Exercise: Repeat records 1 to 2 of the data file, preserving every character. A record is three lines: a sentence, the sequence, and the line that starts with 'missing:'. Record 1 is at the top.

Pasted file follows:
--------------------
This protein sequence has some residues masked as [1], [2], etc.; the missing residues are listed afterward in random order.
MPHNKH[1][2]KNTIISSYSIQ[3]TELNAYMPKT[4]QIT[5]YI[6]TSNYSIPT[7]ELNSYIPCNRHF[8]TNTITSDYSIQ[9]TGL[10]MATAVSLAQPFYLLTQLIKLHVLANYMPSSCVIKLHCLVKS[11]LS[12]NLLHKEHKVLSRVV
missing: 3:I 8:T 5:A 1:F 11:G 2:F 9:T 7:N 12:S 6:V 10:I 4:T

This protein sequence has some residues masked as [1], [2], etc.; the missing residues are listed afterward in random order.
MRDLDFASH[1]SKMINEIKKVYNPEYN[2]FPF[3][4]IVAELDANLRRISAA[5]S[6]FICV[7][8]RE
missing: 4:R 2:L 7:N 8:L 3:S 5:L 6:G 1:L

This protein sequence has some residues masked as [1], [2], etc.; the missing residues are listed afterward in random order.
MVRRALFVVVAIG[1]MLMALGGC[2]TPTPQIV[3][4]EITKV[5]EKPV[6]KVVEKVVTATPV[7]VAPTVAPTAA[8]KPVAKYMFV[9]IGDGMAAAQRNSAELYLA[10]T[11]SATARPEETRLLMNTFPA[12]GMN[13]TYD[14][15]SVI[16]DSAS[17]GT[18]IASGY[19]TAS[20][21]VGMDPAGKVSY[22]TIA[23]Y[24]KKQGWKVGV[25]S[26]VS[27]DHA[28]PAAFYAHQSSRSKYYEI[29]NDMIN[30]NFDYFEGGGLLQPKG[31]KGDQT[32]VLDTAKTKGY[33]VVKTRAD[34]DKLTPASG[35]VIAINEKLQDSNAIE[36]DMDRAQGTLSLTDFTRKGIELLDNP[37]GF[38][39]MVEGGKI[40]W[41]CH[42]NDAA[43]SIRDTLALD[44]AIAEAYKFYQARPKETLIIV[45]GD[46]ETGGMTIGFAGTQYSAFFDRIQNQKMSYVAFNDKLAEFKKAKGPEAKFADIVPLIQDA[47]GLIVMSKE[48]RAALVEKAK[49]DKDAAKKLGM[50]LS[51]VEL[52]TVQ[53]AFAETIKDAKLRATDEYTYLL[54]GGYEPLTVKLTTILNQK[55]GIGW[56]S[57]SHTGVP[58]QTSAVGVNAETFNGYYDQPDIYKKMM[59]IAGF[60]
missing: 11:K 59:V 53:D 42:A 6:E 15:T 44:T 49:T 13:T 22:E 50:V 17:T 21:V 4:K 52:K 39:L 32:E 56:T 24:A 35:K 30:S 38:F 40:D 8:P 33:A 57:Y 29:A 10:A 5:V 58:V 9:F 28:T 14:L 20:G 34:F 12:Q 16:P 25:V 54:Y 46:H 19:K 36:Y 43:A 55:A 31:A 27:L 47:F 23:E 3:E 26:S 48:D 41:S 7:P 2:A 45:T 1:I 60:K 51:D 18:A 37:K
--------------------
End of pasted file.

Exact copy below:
This protein sequence has some residues masked as [1], [2], etc.; the missing residues are listed afterward in random order.
MPHNKH[1][2]KNTIISSYSIQ[3]TELNAYMPKT[4]QIT[5]YI[6]TSNYSIPT[7]ELNSYIPCNRHF[8]TNTITSDYSIQ[9]TGL[10]MATAVSLAQPFYLLTQLIKLHVLANYMPSSCVIKLHCLVKS[11]LS[12]NLLHKEHKVLSRVV
missing: 3:I 8:T 5:A 1:F 11:G 2:F 9:T 7:N 12:S 6:V 10:I 4:T

This protein sequence has some residues masked as [1], [2], etc.; the missing residues are listed afterward in random order.
MRDLDFASH[1]SKMINEIKKVYNPEYN[2]FPF[3][4]IVAELDANLRRISAA[5]S[6]FICV[7][8]RE
missing: 4:R 2:L 7:N 8:L 3:S 5:L 6:G 1:L